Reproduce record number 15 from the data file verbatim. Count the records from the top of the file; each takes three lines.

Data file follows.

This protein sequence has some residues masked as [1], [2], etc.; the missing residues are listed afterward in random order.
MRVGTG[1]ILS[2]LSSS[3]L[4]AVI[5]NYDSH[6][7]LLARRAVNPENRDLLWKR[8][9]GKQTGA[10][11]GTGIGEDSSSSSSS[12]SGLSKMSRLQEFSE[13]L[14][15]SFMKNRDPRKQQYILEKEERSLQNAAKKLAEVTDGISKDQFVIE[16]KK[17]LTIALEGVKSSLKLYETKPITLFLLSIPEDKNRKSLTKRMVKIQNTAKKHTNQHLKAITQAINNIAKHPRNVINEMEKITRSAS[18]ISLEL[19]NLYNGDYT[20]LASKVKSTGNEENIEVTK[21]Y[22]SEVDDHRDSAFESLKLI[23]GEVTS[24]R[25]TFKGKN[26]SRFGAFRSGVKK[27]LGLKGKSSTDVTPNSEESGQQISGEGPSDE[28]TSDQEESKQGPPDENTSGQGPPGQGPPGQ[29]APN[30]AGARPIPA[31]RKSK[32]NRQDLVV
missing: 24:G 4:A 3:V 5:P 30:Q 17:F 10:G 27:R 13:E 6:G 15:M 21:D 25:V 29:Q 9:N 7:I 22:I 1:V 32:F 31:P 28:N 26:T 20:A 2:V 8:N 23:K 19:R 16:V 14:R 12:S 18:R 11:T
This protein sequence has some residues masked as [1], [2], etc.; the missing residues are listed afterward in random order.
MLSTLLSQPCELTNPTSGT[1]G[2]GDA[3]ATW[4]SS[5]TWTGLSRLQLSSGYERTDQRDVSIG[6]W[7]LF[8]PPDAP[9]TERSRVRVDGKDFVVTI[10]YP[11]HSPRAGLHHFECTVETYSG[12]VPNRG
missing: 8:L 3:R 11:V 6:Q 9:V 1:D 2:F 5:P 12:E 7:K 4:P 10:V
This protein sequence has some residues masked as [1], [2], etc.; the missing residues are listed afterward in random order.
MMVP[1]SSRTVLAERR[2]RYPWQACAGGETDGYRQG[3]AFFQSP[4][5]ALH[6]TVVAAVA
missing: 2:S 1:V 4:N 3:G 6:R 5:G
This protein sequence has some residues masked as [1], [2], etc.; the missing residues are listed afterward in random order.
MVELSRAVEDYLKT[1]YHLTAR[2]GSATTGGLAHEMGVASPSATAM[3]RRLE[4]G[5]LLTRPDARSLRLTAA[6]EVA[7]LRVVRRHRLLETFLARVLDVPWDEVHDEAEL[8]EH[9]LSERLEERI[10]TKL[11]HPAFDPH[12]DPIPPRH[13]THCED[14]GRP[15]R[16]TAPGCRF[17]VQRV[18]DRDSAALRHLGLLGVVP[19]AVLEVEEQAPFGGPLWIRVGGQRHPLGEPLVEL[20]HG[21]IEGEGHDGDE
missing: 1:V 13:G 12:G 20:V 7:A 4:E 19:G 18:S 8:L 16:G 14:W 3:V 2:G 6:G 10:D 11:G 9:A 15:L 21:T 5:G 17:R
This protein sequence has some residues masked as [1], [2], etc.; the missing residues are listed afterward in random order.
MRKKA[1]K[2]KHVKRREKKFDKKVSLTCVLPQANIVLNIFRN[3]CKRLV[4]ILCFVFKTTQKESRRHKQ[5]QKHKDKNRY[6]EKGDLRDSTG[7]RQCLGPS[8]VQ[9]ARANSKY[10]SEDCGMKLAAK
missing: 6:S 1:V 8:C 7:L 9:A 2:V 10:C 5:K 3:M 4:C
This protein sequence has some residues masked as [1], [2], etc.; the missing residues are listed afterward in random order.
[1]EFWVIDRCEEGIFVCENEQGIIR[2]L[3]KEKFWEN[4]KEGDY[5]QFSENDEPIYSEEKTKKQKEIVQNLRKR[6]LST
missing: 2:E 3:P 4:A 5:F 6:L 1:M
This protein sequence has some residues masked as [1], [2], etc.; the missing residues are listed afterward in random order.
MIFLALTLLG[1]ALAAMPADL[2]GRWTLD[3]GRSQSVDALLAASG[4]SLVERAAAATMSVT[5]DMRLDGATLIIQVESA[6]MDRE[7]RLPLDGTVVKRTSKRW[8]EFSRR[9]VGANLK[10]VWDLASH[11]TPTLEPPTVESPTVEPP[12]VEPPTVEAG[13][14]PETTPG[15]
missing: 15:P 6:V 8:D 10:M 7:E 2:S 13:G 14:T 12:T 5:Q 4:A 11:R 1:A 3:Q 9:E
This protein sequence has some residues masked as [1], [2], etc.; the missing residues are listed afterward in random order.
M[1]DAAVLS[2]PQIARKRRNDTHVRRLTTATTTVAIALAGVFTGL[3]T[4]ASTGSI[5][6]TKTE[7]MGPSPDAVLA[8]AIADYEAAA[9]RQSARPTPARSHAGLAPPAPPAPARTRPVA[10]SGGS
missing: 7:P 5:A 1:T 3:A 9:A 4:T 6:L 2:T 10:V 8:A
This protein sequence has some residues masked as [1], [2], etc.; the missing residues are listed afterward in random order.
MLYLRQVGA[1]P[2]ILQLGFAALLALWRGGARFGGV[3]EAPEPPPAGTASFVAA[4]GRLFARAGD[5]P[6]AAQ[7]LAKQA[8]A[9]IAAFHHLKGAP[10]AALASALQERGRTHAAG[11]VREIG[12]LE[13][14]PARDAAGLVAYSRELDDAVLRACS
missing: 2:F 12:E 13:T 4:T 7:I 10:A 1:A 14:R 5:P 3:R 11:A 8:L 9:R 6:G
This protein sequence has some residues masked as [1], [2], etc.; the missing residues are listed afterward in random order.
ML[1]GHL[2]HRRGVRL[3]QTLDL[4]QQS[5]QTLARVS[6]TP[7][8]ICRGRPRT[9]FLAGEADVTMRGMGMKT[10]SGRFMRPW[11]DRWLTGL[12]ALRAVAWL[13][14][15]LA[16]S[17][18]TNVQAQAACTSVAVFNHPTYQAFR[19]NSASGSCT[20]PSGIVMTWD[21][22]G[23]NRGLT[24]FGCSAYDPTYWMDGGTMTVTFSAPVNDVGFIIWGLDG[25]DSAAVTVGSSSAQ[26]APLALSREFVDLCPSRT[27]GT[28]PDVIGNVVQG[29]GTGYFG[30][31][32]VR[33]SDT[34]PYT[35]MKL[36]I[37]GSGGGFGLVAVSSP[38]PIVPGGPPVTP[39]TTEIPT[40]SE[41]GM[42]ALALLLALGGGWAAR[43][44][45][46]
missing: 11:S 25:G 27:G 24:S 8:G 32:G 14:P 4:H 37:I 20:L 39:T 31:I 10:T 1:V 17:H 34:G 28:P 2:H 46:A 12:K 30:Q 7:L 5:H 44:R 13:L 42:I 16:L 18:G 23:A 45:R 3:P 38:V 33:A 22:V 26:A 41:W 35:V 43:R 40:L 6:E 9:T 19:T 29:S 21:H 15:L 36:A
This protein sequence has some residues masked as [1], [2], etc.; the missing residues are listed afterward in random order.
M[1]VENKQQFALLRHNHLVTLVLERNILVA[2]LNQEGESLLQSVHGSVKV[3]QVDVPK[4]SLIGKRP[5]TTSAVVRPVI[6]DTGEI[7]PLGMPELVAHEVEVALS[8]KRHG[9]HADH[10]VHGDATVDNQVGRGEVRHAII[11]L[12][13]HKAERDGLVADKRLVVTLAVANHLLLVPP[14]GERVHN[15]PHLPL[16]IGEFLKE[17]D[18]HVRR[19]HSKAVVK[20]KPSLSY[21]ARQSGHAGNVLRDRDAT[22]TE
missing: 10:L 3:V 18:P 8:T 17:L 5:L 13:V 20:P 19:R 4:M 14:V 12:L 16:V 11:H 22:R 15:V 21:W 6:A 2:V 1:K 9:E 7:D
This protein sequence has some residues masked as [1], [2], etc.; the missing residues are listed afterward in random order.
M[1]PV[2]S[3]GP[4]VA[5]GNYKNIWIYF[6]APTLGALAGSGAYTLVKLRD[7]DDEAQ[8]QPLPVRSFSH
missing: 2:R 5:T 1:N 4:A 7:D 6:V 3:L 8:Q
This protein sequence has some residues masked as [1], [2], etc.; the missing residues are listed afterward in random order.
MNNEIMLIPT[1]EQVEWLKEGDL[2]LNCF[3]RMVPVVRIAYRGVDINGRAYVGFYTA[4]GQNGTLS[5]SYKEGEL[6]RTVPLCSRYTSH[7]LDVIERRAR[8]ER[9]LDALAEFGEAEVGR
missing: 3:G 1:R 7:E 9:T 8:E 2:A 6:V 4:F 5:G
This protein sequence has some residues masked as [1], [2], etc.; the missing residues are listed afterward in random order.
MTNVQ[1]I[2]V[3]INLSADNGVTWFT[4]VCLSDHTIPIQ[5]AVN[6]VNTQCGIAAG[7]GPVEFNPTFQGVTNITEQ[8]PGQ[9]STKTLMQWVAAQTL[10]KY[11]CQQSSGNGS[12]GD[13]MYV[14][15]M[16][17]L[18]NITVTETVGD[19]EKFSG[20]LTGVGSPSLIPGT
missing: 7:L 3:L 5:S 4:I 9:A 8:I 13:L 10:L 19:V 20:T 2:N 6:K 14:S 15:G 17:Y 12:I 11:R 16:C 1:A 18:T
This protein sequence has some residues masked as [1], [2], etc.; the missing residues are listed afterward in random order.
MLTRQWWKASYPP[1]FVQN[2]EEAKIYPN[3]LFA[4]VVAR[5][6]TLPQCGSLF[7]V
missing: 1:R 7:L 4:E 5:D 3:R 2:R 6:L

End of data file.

This protein sequence has some residues masked as [1], [2], etc.; the missing residues are listed afterward in random order.
MLTRQWWKASYPP[1]FVQN[2]EEAKIYPN[3]LFA[4]VVAR[5][6]TLPQCGSLF[7]V
missing: 1:R 7:L 4:E 5:D 3:R 2:R 6:L